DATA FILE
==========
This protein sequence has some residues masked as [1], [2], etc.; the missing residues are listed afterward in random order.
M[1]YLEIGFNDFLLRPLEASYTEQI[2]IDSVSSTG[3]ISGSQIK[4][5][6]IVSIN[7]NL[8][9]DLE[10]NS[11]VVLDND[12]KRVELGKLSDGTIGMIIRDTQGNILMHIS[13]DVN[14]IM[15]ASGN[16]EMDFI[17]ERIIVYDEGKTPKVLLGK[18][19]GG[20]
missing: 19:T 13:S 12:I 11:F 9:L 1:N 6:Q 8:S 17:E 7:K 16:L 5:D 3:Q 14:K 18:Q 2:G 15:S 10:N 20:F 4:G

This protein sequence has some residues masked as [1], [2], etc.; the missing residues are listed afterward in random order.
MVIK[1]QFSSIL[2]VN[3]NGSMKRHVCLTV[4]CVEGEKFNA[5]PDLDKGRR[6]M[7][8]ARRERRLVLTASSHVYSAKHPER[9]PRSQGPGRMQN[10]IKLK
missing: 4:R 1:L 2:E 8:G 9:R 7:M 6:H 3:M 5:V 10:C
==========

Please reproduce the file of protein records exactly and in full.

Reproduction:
This protein sequence has some residues masked as [1], [2], etc.; the missing residues are listed afterward in random order.
M[1]YLEIGFNDFLLRPLEASYTEQI[2]IDSVSSTG[3]ISGSQIK[4][5][6]IVSIN[7]NL[8][9]DLE[10]NS[11]VVLDND[12]KRVELGKLSDGTIGMIIRDTQGNILMHIS[13]DVN[14]IM[15]ASGN[16]EMDFI[17]ERIIVYDEGKTPKVLLGK[18][19]GG[20]
missing: 19:T 13:S 12:I 11:F 9:L 1:N 6:Q 8:S 17:E 7:K 16:L 5:D 3:Q 14:K 18:Q 2:G 15:S 10:N 20:F 4:G

This protein sequence has some residues masked as [1], [2], etc.; the missing residues are listed afterward in random order.
MVIK[1]QFSSIL[2]VN[3]NGSMKRHVCLTV[4]CVEGEKFNA[5]PDLDKGRR[6]M[7][8]ARRERRLVLTASSHVYSAKHPER[9]PRSQGPGRMQN[10]IKLK
missing: 4:R 1:L 2:E 8:G 9:R 7:M 6:H 3:M 5:V 10:C